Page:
Clean Energy Jobs: The Clean Energy Jobs Growth Initiative is established to support the clean energy sector jobs goal of increasing the number of clean energy sector jobs to 25,000 by 2020. The Employment Security Department (ESD), in consultation with CTED, the state Workforce Training and Education Coordinating Board (WTECB), and the Washington State University extension energy program must survey employers to estimate the number of clean energy firms and wage and employment estimates within clean energy sectors. Using survey data and analyses, CTED and ESD will propose which industries will be considered high-demand green industries and their strategic importance to the development of the state's clean energy economy.
WTECB must create and pilot green energy industry skill panels and distribute grants to the panels on a competitive basis. Selected industry skill panels must conduct labor market and industry analyses; plan strategies to meet the recruitment and training needs of the industry; and leverage and align other public and private funding sources.
The Green Collar Job Training account is created in the state treasury. Expenditures from the account may be used only for the purpose of training workers for occupations that are part of career pathways to high-demand industries related to clean energy.
The use of grant funds is specified and may include: tuition assistance and the purchase of books or work-related supplies and tools; curriculum development; outreach and recruitment; occupational skills training; basic skills, literacy, English as a second language, and preapprenticeship training; and support services, including income support, child care, transportation, and related services.
Beginning in 2010, WTECB will evaluate the job training program. The evaluation must include measures of employment, earnings, and skill attainment for participants in the program. WTECB must provide a report to the Governor and the relevant policy committees of the Legislature by December 1, 2012.
EFFECT OF CHANGES MADE BY WATER, ENERGY & TELECOMMUNICATIONS
COMMITTEE (Recommended Substitute): It is intended that the regional multisector
market-based system recognize opportunities presented by Washington's forest resources and
agriculture land, and entities receive appropriate credit for early voluntary reduction actions.
Ecology must also develop an alternative program design to provide a direct price signal at the
first level of possession of fossil fuels in the state.
The Climate Action Team (CAT) is required to include in its final recommendations strategies to adopt a low carbon fuel standard, to increase the use of clean technology vehicles, and how to include local governments in the multisector market-based system. Ecology and CAT are required to develop recommendations to decrease annual per capita vehicle miles traveled to meet target goals.
Ecology may defer reporting requirements for interstate commercial aircraft, rail or marine vessels until there is a federal requirement or Ecology finds generally accepted reporting protocols for these emissions.
CTED and UW must analyze the current opportunities for minority and women-owned business enterprises in the clean energy economy and identify existing barriers. They must develop strategies to improve successful participation in the clean energy economy.
Fiscal Note: Available.
[OFM requested ten-year cost projection pursuant to I-960.]
Committee/Commission/Task Force Created: No.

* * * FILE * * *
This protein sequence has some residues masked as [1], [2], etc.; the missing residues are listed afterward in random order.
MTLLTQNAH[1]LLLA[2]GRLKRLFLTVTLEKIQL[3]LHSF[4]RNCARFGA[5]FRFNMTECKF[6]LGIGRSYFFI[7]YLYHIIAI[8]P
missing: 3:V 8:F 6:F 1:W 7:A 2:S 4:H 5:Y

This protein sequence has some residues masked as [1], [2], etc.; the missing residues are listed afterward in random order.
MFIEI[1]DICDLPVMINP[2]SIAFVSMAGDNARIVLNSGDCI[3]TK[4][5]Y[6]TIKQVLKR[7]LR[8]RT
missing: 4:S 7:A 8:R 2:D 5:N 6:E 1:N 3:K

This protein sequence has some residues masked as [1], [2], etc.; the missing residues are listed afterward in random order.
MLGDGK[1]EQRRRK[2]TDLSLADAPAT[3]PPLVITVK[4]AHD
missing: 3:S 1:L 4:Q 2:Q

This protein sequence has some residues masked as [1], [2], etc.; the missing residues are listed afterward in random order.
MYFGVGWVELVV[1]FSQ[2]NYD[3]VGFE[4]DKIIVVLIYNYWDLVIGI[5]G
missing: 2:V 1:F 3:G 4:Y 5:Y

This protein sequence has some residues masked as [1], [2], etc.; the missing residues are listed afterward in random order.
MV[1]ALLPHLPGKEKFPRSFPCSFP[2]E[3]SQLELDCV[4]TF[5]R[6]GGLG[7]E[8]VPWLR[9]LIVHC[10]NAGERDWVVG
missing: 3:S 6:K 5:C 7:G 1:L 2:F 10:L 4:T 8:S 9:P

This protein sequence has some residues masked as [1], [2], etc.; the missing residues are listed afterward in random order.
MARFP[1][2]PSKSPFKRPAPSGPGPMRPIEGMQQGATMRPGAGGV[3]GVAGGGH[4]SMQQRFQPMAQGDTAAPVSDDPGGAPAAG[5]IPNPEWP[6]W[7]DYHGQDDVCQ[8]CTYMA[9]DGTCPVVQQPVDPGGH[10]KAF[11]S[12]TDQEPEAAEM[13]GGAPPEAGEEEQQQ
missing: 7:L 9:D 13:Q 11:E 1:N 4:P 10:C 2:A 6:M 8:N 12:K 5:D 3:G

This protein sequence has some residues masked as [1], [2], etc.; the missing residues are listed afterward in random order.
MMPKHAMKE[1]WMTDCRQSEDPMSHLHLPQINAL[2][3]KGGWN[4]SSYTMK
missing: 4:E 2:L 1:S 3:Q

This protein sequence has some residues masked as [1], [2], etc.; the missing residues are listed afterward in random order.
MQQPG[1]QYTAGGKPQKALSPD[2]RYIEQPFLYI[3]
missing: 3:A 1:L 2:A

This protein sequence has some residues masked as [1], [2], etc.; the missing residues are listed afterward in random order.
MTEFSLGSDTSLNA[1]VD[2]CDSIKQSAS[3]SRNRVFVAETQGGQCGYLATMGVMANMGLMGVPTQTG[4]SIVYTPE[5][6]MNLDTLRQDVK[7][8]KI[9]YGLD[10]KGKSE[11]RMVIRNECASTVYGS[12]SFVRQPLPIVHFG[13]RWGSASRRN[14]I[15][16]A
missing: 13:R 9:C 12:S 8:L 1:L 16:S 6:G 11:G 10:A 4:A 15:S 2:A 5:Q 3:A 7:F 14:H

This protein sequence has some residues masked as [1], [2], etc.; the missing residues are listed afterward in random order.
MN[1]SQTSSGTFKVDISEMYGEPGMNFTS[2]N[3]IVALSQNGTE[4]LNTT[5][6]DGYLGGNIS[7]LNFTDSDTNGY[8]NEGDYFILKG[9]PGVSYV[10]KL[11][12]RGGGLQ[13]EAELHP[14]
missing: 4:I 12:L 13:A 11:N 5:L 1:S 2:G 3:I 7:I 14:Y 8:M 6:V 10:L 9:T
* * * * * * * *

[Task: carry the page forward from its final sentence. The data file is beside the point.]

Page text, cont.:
Effective Date: Ninety days after adjournment of session in which bill is passed.
Staff Summary of Public Testimony on Original Bill: PRO: The bill makes the state
accountable for the goals of reducing greenhouse gases and the creation of green jobs. It makes
the goals in SB 6001 real and continues the work of this legislation. Climate change is one of the
most pressing issues facing our citizens and our economy. This bill expresses what is best for
them. It provides responsible limits on greenhouse gases and the development of green collar
jobs. It signals that Washington is the place to invest in a clean economy. The best route out of
poverty is a good job. The green jobs section builds upon a proven track record and it is well
CON: The science is not definitive. We can't let public policy be driven by fear. The measures in the bill should be good for all sectors, look toward the end product. Don't use mandates to achieve the goals, we should be using incentives. The bill needs an economic off-ramp, a safe guard from economic harm. None of the details of the bill seem to be solidified. There may be pitfalls that will affect our competitiveness.
OTHER: Working forests must be a key component of climate change legislation. The reporting mechanism is within the Clean Air Act. This may have unintended consequences for those who shouldn't be impacted by the reporting requirements. There should be a separate chapter for greenhouse gas reporting.
Persons Testifying: PRO: Senator Craig Pridemore, prime sponsor; Janice Adair, Ecology;
Kathleen Drew, Governor's Office; Tony Usibelli, CTED; Clifford Traisman, Washington
Environment Council; K. C . Golden, Climate Solutions; Ken Johnson, Puget Sound Energy;
Dave Johnson, State Building & Construction Trades Council; Ash Awad, McKinsley; Dana
Peck, Horizon Wind Energy; Tony Lee, Solid Ground; Barbara Hins-Turner, Center of Excellence
for Energy Technology, Centralia College; Wes Pruitt, State Workforce Training & Education
Coordination Board; Jean Godden, Seattle City Council; Peggy Duxbury, Seattle City Light;
James McMahan, Tacoma Public Utilities; Todd Myers, Washington Policy Center; Dave
Warren, Washington PUD Association; Craig Partridge, DNR; Doug Howell, National Wildlife
CON: John Stuhlmiller, Washington Farm Bureau; Steve Smith, Cardinal Glass; Wesley McCart, Stevens County Farm Bureau.
OTHER: Debora Munguia, Washington Forest Protection Association; Grant Nelson, Association of Washington Businesses; Llewellyn Matthews, NW Pulp & Paper Association.